Photo credit: Rob Blackham

”It’s good and it’s bad. It’s hard when you are best friends with someone and you start a business together. That’s a lot to add to a relationship,” says Brett Emmons of Juno Award-winning Kingston, Ontario-based rock outfit The Glorious Sons of being in a band with his brother, guitarist Jay Emmons. “That has the ability to really put a line between two people, but I’ve got someone in the band who is always going to watch my back. My brother’s got someone in the band who is always going to watch his back. We’re best friends. When it all comes down to it, It’s pretty simple. It’s just a different dynamic. It’s not very polite, that’s for sure,” he laughs. “There’s definitely a little more violence involved than in other projects, but I mean, it’s pure.”

The band released their sophomore record, Young Beauties & Fools, in October 2017; the album showcases the songcrafting skills of frontman Brett Emmons as he details his personal adventures with raw, bare-chested, autobiographical honesty. “I don’t want to call them all struggles because it’s supposed to be humorous as well,” he says of the subject matter, which includes fights, lovers, benders, and alcoholism. “I’d written those songs over the course of a three-year period. A lot of them came the first year at this house on Division Street, this big lonely house I rented from a friend in Kingston pretty cheap. I was just living there alone. I was going through a breakup. I would get up in the morning, boil a pot of coffee, play some acoustic guitar on the porch, watch people walk by, and sing. Then I’d go out to dinner and stay out until three or four in the morning, come home, get a Subway sandwich, and repeat my day,” he recalls. “During that time. I keyed into a lot of self-reflective writing; I didn’t even really know because two years went by and nothing really came of the songs. I wrote more and more, and finally, when we went to actually do the album, we came across a few songs from that period, and those are the ones that the producers thought had the most effect. They had the most effect on me as well,” he continues. “So I went home and started to learn my craft a little bit more and figure out how to write like that a little bit more.”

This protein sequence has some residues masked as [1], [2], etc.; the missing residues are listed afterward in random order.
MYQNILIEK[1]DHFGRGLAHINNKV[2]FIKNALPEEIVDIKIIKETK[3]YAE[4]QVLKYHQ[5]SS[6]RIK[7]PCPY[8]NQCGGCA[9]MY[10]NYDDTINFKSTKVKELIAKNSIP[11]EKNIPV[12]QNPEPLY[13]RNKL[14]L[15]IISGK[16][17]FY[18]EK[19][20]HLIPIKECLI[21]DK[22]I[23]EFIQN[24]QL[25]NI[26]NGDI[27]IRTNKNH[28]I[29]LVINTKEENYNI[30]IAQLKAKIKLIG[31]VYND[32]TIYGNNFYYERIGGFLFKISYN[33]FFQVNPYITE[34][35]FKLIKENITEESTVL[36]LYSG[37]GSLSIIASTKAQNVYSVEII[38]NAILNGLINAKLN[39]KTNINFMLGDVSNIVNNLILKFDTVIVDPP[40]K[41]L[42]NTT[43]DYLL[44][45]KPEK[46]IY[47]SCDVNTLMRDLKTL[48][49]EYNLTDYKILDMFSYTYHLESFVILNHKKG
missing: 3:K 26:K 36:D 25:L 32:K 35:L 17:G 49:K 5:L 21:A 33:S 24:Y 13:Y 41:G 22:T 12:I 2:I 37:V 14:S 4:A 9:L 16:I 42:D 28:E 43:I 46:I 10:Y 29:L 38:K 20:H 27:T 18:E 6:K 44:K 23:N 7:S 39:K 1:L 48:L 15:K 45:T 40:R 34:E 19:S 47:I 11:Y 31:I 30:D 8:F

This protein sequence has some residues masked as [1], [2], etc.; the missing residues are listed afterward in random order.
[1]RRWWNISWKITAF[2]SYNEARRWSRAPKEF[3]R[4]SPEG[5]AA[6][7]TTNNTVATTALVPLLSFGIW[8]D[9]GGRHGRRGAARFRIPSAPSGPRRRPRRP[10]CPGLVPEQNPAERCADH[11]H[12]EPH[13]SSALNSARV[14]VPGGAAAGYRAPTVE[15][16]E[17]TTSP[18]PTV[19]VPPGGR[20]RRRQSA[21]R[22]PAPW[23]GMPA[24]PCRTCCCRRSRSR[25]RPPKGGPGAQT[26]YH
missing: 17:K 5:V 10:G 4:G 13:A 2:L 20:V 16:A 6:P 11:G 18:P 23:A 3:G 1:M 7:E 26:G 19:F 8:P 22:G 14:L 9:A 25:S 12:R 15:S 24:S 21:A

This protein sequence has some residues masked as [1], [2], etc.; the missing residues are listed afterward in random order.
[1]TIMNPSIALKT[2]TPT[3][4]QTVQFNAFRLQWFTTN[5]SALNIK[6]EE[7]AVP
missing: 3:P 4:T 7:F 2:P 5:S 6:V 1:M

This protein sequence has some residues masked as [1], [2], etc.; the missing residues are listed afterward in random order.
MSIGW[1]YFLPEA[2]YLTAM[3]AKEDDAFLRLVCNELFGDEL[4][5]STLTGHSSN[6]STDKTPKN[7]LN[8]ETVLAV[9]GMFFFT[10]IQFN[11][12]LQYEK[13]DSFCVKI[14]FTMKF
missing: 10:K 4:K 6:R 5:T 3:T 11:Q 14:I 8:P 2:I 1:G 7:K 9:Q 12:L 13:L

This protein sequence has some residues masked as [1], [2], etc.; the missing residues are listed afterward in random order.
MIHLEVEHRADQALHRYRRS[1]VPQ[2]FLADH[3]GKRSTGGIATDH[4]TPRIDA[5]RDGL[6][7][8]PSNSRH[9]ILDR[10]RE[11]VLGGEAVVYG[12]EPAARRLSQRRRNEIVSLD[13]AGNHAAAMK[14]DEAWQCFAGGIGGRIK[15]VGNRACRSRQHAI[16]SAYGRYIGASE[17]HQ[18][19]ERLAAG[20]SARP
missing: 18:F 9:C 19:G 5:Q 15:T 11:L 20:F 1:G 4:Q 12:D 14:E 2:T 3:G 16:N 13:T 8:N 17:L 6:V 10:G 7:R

This summer, the band posted a video for album track “S.O.S. (Sawed Off Shotgun),” that featured Brett’s voice reading an open letter addressing the concerns of some about the song. “They are scared that you will not understand ‘Sawed Off Shotgun,’” he begins. “So they want me to explain it to you. They are scared, because of Columbine. Because of Paris. Because of Las Vegas. Because of white kids with guns. Because of fools who misinterpret the meaning of freedom. Because of fools alike who misinterpret the word of God. Because of the NRA. Because of Ted Nugent. Because of Isis. Because of Trump. Because of Slavery. Because of misogyny. Because of Ike Turner. Because everyone is scared. Because everyone is pointing fingers and drawing lines in the sand. I don’t blame them. I am scared too. But I will not explain my song to you.” “The whole video was about bringing people together more than anything in a time where everybody’s highlighting differences,” Brett explains. “A few people have put in the token ‘just shut up and sing,’ which is part of the gig I guess. But the feedback’s been overwhelmingly positive.”

The Glorious Sons are currently on tour with Cleveland-based rockers Welshly Arms, which brings them to Nashville’s Exit/In stage on October 10th. “We love Nashville,” says Brett. “Last time we played there, we had a friend that got married, had a shotgun wedding there. We went out after and I had one of the best nights of my life. We were in Nashville drinking for almost 12 hours straight, smoking in bars, and singing karaoke,” he laughs. “I’m a little bit different than I was a year ago,” he says. “This time, we’ll probably just go try to find some good barbecue.”

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